Employees have reported that they are more engaged in their working environment when their well being is looked after and when they feel their employers are supportive and understanding (Hamill, 2018). Managers who strive to make their employees feel valued, respected and supported are less likely to have employees suffer from burnout, have lower rates of absenteeism, lower turnover rates and have higher rates of productivity and job satisfaction.
Employers can make a big difference in avoiding burnout:
- Implement the National Psychological Health and Safety Standards in your workplace. Gowan Consulting can assist in auditing and adjusting your work practices to improve Psychological Health and Safety in you workplace.
- Assist Managers in developing the skills to identify and support employees in distress – give training and coaching that support managers in knowing how to approach employees
- Provide recovery time – if an employee has had a heavy workload for a consistent amount of time, decrease their workload for a stretch of time. Express that you’ve noticed their hard work and that you would like them to take it easy for a week or two to recharge and take care of their well being.
- Provide purpose – engaging employees and reminding them why their role is important to you and the business gives incentive to care about work production
- Get to know your employees – be wary of your employees stress levels and work ethics – implement a well-being mindset with positive discussions about the importance of self-care
- Provide opportunities to build social connections – assist with social support in your work environment – humans are social beings and feeling connected to those in your work environment can decrease chance of burnout
- Know the signs of burnout and disengagement – intervene when you notice an employee seems disengaged in their work or if their work production has weakened over time (Hamill, 2018).
- Engage an Occupational Therapist to support an objective assessment of the worker’s ability to stay at work and the work demands. The Occupational Therapist can provide practical tools, strategies and coaching to support an employee in maintaining productivity and getting the right recovery from burnout.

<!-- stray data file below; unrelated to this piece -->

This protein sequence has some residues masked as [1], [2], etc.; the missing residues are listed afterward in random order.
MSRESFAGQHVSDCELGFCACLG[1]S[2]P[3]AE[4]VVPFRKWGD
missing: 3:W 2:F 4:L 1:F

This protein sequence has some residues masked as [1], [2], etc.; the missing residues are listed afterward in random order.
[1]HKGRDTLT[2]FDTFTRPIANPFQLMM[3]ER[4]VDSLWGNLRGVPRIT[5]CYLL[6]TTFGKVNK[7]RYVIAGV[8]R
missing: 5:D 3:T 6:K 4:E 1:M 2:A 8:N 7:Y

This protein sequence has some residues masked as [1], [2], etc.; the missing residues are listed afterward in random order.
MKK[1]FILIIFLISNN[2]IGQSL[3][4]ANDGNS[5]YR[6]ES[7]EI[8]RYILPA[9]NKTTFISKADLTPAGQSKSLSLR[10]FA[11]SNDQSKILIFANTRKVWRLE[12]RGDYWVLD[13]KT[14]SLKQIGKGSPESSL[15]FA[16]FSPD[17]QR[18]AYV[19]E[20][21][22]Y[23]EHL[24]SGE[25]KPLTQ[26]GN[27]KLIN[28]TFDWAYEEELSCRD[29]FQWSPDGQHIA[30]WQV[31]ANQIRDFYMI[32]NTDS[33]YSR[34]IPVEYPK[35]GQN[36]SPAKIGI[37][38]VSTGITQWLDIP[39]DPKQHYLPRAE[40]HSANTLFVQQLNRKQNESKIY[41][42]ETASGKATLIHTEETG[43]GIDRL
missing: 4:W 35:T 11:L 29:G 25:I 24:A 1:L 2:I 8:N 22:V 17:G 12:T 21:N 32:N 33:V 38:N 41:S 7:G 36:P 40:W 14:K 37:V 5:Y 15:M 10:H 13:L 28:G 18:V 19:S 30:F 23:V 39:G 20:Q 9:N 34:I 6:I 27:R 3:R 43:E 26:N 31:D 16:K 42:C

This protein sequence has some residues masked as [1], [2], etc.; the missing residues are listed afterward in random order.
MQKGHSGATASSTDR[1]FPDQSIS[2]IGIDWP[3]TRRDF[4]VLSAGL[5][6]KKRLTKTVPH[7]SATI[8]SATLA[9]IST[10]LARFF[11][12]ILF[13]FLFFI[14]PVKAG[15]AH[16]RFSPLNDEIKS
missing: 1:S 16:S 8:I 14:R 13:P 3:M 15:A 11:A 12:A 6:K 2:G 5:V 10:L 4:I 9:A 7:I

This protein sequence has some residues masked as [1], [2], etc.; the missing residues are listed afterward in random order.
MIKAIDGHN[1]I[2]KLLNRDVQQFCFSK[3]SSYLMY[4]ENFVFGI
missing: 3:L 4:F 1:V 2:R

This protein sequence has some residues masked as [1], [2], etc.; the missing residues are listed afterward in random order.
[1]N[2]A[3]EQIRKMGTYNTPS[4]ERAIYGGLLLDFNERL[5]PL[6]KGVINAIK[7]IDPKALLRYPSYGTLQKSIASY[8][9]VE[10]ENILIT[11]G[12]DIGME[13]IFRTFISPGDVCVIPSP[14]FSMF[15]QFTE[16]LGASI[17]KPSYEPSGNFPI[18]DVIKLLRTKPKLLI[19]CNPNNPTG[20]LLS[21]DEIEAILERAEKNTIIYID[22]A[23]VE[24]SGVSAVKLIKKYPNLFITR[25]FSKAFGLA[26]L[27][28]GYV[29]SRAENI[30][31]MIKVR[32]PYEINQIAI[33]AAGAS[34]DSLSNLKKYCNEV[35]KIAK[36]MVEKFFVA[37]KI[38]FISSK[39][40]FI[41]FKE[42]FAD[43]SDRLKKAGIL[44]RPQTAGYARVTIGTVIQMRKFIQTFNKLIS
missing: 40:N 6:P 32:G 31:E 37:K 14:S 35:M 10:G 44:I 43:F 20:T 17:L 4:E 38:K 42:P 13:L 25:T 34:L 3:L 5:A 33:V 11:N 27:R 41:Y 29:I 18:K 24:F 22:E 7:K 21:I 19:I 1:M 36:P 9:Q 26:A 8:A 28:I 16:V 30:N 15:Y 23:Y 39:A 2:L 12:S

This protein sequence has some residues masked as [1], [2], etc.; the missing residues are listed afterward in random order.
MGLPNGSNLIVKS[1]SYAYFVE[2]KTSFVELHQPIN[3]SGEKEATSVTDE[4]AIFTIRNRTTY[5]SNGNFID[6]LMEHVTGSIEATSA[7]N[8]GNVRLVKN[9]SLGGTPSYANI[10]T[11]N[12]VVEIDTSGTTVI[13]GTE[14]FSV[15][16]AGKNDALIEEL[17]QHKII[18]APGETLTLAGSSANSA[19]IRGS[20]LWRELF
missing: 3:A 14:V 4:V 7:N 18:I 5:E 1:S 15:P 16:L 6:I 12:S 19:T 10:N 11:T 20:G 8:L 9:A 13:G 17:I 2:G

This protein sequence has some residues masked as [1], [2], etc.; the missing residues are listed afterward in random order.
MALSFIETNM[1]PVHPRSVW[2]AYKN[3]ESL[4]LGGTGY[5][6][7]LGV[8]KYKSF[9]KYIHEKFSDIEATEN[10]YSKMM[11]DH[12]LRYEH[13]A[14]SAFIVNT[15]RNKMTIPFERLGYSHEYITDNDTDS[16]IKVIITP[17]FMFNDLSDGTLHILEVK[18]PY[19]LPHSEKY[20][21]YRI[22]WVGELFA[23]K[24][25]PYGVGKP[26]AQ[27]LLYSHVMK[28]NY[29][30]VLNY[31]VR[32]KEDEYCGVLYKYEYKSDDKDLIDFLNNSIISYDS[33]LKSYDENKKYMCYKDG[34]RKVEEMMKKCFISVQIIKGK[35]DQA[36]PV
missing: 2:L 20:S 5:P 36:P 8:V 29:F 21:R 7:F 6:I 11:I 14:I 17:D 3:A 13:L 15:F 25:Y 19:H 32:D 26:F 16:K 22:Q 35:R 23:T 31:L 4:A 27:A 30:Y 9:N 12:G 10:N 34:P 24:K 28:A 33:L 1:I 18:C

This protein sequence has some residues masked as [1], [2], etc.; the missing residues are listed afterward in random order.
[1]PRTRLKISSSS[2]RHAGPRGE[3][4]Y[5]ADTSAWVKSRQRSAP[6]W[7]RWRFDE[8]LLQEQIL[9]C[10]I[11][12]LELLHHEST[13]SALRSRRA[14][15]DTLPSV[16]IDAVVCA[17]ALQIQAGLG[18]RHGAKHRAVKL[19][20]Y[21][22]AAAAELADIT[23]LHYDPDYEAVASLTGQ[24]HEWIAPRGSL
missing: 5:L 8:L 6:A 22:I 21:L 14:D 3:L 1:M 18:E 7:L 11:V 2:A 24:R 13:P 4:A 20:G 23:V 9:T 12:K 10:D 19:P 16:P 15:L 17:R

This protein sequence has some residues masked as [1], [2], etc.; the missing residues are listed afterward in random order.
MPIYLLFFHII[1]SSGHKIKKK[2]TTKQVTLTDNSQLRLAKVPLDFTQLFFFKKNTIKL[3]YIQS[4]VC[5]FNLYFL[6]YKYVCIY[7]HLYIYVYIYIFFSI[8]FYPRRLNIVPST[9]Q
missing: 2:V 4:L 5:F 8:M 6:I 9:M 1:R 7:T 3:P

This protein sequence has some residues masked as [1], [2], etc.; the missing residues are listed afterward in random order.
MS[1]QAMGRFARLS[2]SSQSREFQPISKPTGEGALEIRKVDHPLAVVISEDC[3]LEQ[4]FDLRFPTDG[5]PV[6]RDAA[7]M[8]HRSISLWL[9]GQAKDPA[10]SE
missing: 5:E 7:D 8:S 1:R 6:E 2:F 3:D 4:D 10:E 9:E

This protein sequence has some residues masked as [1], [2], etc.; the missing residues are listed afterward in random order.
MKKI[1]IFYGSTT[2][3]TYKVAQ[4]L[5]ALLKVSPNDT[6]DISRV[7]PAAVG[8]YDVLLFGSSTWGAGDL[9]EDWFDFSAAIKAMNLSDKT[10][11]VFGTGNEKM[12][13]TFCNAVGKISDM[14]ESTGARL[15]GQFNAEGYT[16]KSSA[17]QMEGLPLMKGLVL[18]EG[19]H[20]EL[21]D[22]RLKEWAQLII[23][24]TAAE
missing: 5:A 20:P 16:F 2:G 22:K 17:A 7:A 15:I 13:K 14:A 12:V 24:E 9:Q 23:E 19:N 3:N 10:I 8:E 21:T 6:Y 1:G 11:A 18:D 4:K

It’s important for employers to start the conversation about burnout with their employees. Having an open door policy and building a trusting rapport with your employees allows them to be more open and honest when feelings of stress start to arise. For severe cases of burnout and fatigue, employers may need assistance with support of their employees.
Gowan Consulting can provide sustainable solutions to ensure your employees are safe and healthy, allowing your business to be successful. Our Occupational Therapists can assess the work environment, work loads, and the employee to confirm if the abilities of the employee match the requirements of the position. We work with employers to provide informative resources that allow employees and employers to have a deep understanding of healthy work practices.
We currently are offering our two-day Mental Health and Return to Work Workshop on September 11 and 12, 2018. Mental wellbeing declines as the level of burnout increases. This workshop provides the latest information on how to manage stay at work and return to work for employees with mental distress or mental illness. Click Here for more information or Register Now to receive early bird pricing.
If you cannot get out to our workshops, consider webinars. We have many webinars on mental health and specific to the needs of your workplace.
Contact us for more information on the multitude of services we provide!
Davis-Laack, P. (2013, June 24). 7 Strategies to Prevent Burnout. Psychology Today. Retrieved from https://www.psychologytoday.com/us/blog/pressure-proof/201306/7-strategies-prevent-burnout
Garton, Eric. (2017, April 6). Employee Burnout is a Problem with the Company, Not the Person. Harvard Business Review. Retrieved from https://hbr.org/2017/04/employee-burnout-is-a-problem-with-the-company-not-the-person
Hamill, Laura. (2018). Can You Spot Burnout? Limeade. Retrieved from https://resources.limeade.com/e-book-can-you-spot-burnout?_ga=2.20505530.346373351.1528386739-965942235.1528386739
Salvagioni, D.A.J., Melanda, F.N., Mesas, A.E., Gonzalez, A.D., Gabani, F.L., & Andrade, S.M. (2017, Oct 4). Physical, Psychological and Occupational Consequences of Job Burnout: A Systematic Review of Prospective Studies. Plos One. doi: https://doi.org/10.1371/journal.pone.0185781.s004
VanHoven, Sasha. (2014). 11 Ways to Avoid Burnout. Retrieved from https://99u.adobe.com/articles/24201/11-ways-to-avoid-burnout